Florida is owned lock, stock, and barrel by the privatizers, so perhaps StudentsFirst is superfluous there. If they are cutting staff elsewhere, that’s good news. Maybe Rhee is yesterday’s news.

In this post on EduShyster’s always enlightening blog, goest blogger Sarah Lahm in Minneapolis examines one of the central claims of the Status Quo Reform crowd: They say that teachers should have no job protections so that it is easier to get rid of veterans (who are presumably burned out and lazy) and replace them with fresh-faced, inexperienced teachers whose expectations are supposed to produce higher test scores and close the achievement gap.

 

But what if it turns out that the highest-performing sections of the district have veteran teachers, while the sections where poor kids are concentrated get the newbies?

 

What if the poor kids actually need experienced teachers, not bright young amateurs who don’t know how to teach?

 

What if the “solution” is a big part of the problem?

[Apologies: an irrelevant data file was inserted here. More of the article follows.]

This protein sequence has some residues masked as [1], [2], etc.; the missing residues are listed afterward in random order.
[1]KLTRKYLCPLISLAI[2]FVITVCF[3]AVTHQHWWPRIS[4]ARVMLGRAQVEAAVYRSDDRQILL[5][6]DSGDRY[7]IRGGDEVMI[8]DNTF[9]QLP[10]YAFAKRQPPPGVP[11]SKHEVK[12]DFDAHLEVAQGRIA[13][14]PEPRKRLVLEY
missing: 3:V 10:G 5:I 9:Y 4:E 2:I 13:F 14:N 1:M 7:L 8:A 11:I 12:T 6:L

What will the Status Quo do then?

On February 6, Michelle Rhee preferred to speak to the Minneapolis business leadership instead of debating me.

But fortunately, I got a first-hand report from someone who attended the event and explained who spoke and what they said.

Rhee, as is her custom, advised the audience that the path to excellence begins with eliminating tenure or due process for all teachers. That way, they can be fired immediately, for any reason, with no hearing. I wondered if anyone in the audience asked for examples of states or districts that have no due process for teachers and have achieved outstanding results.

There was, of course, a lot of talk about data, data, data. Big data will solve all problems since children are interchangeable widgets.

The last speaker, Kati Haycock, warned that low-income students were assigned far too many inexperienced teachers. The reporter wondered if she was talking about TFA, which is a dominant force in Minneapolis.